5. You must report the sale of stock on a Schedule D form. One of the most common IRS letters is to people who sold stock and forgot to report in on a Schedule D form on their tax return. Stock sales are reported to the IRS. Using the Billy Beer example, let’s say you bought it for $100,000 back in 2007 and sold it for $90,000 this year but you forgot to report it on your tax return. You’ll get a letter from the IRS saying that you owe them $22,500 (if you’re in the 25% tax bracket) in income tax plus penalties and interest. (And the penalties will be huge because you “forgot” $90,000 in income!) The reality is that you should show a loss on your Schedule D and you’re probably due a refund ($750 if you’re in the 25% tax bracket.) Always remember to report your stock sales on your tax return.

Offshore Voluntary Disclosure Initiative (OVDI)

August 16, 2011 by Jan Roberg · 3 Comments
Filed under: Uncategorized 
Foreign Currency and Coins

Photo by Philip Brewer on Flickr.com

Do you have money in a foreign bank account? Yes-keep reading, No-you’re done.

Have you ever had more than the equivalent of $10,000 US currency in a non-US account over the past 10 years? Yes-keep reading, No-you’re done.

Have you reported the interest income from this account on your tax return every year and filed the TD F 90-22.1 form (also known as the FBAR)? Yes-you’re done. No-keep reading.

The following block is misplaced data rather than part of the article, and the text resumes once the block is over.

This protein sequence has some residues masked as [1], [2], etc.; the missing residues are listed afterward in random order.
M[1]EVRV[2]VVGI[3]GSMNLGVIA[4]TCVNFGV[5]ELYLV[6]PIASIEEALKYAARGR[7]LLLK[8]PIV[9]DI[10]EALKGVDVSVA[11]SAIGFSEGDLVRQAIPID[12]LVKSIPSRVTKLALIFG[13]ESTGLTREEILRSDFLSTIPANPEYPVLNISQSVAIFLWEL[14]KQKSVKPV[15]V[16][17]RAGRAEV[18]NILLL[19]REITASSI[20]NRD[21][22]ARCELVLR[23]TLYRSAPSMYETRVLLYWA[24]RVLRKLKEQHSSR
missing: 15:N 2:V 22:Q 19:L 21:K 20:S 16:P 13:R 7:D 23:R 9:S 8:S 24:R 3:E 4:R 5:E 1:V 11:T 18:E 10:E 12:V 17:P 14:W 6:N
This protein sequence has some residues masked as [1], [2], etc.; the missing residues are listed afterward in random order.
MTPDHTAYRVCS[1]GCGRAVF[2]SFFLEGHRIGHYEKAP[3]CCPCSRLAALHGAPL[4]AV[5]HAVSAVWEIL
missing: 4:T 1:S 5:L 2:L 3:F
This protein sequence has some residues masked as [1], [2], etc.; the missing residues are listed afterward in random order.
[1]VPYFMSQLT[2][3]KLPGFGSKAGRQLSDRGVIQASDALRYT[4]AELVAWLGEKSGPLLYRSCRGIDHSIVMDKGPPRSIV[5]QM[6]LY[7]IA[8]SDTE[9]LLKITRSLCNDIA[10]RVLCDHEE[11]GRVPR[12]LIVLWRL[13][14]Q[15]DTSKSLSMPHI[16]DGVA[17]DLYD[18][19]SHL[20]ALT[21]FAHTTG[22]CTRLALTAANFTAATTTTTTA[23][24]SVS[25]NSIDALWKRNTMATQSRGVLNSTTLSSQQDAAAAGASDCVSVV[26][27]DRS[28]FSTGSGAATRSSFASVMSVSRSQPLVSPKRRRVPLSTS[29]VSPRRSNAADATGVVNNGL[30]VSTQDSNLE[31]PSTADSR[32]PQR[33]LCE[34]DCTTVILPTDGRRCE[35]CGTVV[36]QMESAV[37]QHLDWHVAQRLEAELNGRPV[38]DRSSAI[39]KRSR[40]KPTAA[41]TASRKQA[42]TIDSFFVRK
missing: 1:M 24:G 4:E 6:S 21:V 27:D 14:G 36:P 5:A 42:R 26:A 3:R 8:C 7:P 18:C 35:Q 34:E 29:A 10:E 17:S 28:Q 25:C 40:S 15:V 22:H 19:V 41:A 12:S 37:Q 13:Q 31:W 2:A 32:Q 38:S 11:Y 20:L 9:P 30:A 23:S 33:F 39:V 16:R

If you’re still reading, then you need to know about the Offshore Voluntary Disclosure Initiative. Basically, you have until August 31, 2011 to report to the IRS all of your undisclosed income from offshore accounts and get current on your tax return.

The quick and dirty of it is: if you have investments overseas that are worth over $10,000 and you haven’t been reporting that income on your US tax return, the fines and penalties for getting caught are outrageous. The penalty for failing to file your TD F 90-22.1 (FBAR) can be as high as the greater of $100,000 or 50% of the total balance of the foreign account per violation. If the IRS decides that fraud penalties should apply, the fraud penalty is essentially 75% of the unpaid tax. Even if they don’t charge you with fraud, there are failure-to-pay penalties of up to 25% of your unpaid tax and accuracy related penalties which run from 20 to 40% of the tax owed.